I can't answer that question, but I have doubts this listing is for real. When an owner wants to sell his apartment (or house), he/she signs an exclusive agreement with a broker who then immediately put the listing on his brokers website. from there, the listing will be distributed to all other firms internal system. When there is no real address, it's more likely a so called open listing, or even worse a bait and switch. Without a real address, nobody will be able to see if this building was flodded or had water damage after Sandy... more
My advice would be to move on and hire a buyer's agent for the next apartment. If you wanted the apartment rather than "following it" you should have made an offer when it was for sale when you saw it. If it sold a few weeks ago it was probably in play a couple of months ago.
Apartments are not stocks. Following it? What were you waiting for?
You snooze you lose. Now your chasing the market.
In my opinion you need to be alert, prepared, ready, willing and able to purchase next time you see an apartment you like. The market in Manhattan and Brooklyn is on fire and moves fast.
Bidding, bidding wars, highest and best offers are now the norm but they take place before the apartment is sold.
The Corcoran Group
I assume what you are doing is going to open houses, or calling the listing broker who appears on a listing that you see on-line. What you are doing by that is limiting yourself and doing more leg-work than if you would have one who can do this for you. If you get yourself a good agent, they will get a sense from you of what your priorities are, and what type of apartments you might like. Often apartments (and houses) look different on-line than they do in real life. I am sure that you have seen many apartments that have the things that you love, but also the things you hate. If you choose one broker to look for you, they will know to rule out the things that you hate, so that you are not wasting your time seeing many more units than you need to. Is there a possibility that you will save a little, yes, but probably only a little. The seller has a bottom line that they want in their pocket. Any broker who wants to make a deal, will make the deal happen, whether they are selling it on their own, or splitting the commission. Of course selling their own listing is a home run, but that doesn't mean that they are willing to give up any of it.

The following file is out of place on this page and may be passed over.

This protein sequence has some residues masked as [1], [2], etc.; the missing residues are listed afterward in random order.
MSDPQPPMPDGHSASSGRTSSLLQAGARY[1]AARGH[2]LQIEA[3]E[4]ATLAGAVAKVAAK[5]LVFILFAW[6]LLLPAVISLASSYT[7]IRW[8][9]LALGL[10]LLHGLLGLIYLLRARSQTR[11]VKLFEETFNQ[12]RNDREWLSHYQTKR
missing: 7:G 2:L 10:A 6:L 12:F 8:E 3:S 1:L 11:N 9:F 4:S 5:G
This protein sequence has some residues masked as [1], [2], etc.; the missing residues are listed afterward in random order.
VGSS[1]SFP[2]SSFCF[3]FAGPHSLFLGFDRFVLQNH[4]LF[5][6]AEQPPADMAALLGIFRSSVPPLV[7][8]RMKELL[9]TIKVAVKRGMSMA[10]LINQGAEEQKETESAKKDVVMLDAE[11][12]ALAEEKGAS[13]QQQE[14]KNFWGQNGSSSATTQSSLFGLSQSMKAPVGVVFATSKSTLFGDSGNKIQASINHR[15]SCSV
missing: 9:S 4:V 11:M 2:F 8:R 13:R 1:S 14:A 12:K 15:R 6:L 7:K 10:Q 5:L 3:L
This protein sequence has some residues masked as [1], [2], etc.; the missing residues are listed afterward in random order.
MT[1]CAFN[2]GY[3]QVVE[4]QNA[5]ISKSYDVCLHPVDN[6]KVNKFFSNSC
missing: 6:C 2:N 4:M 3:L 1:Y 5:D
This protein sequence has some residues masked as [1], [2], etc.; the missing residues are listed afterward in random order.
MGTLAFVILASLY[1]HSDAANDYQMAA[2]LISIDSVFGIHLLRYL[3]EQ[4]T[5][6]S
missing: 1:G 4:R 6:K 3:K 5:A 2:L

If you are planning on buying a co-op, that is another reason to have your own agent. They will also weed out the units that are in building that may have certain guidelines that you may not fit into. That is nothing that you see when you look on your own.
All that being said, if you need financing for the perfect apartment, once you find it, please feel free to give me a call at 516-972-1687.
Senior Loan Officer
Preferred Empire Mortgage... more
It's not so much what are the pros and cons of a loft or a regular apartment in the W. VIllage. It is what you can afford. Loft are more coveted in Manhattan, especially the W. Village--so they will command a premium.
You now have the opportunity to search approximately 20,000 exclusive listings, representing the entire database of residential listings available through the membership of the Real Estate Board of New York (REBNY).
These are the most accurate listings you can find in NY because they come from the brokers themselves; there is no bait and switch, no duplicates, and no opens; and are updated every hour.
If there is anything that you are interested in seeing via the listings which have building information, taxes, floorplans, etc. Pleas feel free to reach out to me at your convenience.